When ISLAND PACIFIC ACADEMY senior Sebastian Banquil ’23 saw a community safety hazard in his neighborhood, Dr. Dan’s words of “Whenever you can, help!” immediately came to mind.
“Living really close to the intersection of Kamaʻala Avenue and Kapolei Parkway, I noticed that not only that intersection, but the majority of them down Kapolei Parkway, are very dangerous both for motorists and pedestrians,” shared Banquil. “And the first thing that I thought of was how can I work to increase the safety of our pedestrians and promote safe driving and slower driving so no real accidents happen to the point where somebody’s life is in danger.”
That thought gave rise to his idea for his Boy Scouts of America Eagle Scout project, and his individual service project for National Honor Society, which he completed this past Sunday, February 26.
“The first thing that I thought of was creating something so pedestrians are more visible as they cross and it shows drivers what to yield to on the road,” he explained. “After doing some research I noticed that pedestrian flags are an option for that, and they’re pretty cost effective and work relatively well to kind of portray the goal that I had in mind.”
With the help of members from the community, Hoʻokele Elementary, Troop 5-0 scouts, and his fellow IPA students and teachers, Banquil was able to install sets of bright orange safety flags at five crosswalks along busy Kapolei Parkway, from Hoʻokele Elementary to Kamaʻaha Avenue. The volunteers also waved signs along the roadway to alert drivers to slow down and be aware.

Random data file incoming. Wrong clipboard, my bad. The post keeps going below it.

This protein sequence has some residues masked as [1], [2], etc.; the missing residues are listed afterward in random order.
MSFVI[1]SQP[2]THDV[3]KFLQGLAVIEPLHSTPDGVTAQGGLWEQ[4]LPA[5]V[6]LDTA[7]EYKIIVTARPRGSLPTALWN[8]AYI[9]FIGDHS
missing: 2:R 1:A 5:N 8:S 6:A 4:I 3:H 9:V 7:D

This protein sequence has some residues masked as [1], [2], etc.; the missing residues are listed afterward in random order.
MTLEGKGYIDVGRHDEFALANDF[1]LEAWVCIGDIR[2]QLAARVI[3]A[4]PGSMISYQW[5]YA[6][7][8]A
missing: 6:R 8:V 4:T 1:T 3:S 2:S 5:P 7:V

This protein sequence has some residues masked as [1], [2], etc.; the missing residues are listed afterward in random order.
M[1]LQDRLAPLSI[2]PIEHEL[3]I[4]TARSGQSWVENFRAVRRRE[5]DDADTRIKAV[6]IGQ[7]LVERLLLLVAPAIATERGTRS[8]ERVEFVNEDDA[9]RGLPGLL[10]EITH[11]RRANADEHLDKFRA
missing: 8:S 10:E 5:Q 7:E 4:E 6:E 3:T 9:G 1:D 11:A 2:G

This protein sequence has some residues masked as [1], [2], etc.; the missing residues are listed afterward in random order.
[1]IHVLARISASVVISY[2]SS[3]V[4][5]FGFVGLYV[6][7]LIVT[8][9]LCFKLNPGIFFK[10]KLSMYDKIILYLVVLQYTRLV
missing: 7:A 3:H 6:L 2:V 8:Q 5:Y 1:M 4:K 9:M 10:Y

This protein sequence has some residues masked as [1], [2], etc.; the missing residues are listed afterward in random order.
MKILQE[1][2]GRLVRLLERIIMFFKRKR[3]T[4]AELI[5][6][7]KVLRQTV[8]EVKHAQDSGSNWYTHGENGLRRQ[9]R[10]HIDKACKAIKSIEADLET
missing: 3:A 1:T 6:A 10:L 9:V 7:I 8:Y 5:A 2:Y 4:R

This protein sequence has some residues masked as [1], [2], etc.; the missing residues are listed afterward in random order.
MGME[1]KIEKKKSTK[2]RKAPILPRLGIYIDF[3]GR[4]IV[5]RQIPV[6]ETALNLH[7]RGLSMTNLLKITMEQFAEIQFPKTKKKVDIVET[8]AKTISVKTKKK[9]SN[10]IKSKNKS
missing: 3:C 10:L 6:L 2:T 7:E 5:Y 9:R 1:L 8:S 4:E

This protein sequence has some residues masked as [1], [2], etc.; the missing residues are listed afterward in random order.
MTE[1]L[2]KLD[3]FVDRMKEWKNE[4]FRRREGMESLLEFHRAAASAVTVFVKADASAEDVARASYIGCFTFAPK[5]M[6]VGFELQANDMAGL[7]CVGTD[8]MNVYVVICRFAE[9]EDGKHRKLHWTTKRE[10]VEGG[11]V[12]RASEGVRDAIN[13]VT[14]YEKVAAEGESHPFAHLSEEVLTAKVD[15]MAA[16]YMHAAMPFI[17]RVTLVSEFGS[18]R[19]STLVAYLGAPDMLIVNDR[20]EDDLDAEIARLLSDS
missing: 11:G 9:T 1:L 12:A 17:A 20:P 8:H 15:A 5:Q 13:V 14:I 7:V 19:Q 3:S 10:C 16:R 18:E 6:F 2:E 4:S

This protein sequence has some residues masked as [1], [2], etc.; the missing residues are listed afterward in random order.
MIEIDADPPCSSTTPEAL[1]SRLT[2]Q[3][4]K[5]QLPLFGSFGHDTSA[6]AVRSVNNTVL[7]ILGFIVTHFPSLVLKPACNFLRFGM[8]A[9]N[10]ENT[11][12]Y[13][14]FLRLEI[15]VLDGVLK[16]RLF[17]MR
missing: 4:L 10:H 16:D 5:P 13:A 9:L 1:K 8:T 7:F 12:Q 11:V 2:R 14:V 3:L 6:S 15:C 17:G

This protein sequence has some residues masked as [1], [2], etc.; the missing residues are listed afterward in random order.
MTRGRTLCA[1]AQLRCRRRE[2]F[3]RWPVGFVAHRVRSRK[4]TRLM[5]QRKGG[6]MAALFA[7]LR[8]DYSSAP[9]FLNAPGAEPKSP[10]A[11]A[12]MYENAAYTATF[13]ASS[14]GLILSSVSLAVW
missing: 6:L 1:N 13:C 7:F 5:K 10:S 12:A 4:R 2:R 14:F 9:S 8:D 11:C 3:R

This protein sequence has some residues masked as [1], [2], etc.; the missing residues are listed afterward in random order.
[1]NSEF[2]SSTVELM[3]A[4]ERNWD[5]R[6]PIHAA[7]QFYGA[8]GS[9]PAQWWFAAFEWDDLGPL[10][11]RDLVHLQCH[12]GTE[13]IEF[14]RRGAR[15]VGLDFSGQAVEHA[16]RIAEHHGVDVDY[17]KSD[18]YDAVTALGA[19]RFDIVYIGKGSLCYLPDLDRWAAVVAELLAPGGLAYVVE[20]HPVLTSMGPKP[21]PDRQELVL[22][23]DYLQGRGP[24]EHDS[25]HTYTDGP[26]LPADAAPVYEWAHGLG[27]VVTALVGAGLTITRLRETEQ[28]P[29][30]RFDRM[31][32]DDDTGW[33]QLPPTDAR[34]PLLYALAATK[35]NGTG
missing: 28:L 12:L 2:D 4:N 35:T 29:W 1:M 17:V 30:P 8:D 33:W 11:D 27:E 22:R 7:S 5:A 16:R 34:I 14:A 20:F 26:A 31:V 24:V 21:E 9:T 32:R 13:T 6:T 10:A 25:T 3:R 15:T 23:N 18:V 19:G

Banquil believes it is important for students to give back to their community, and credits the values he has learned at IPA as inspiration for his project idea.
“One thing that I always fall back on that IPA has taught me is ‘Whenever you can, help!’ and I saw an opportunity. There was an issue present that wasn’t really being looked after and I took it upon myself to help,” he explained. “[This project] was my opportunity to present myself and my talents and my skills and my values – something that IPA has taught me very well – to put it towards something good to better the community.”
“Your community gives you a sense of where you live. It kind of shapes who you are and what you do and the least that you can do is give back to that place that nurtures you. It’s important to not only learn about where you live but to give back to what it is giving you.”
Banquil is grateful to the Mehana Homeowners Association and Hal Wilkerson, Association President, who provided the funding for his project, as well as his fellow scouts and students, the community, and his parents for helping him see his project through to fruition.
Mahalo and congratulations to Sebastian for this creative and important community service project!
See his story on the news at KHON2.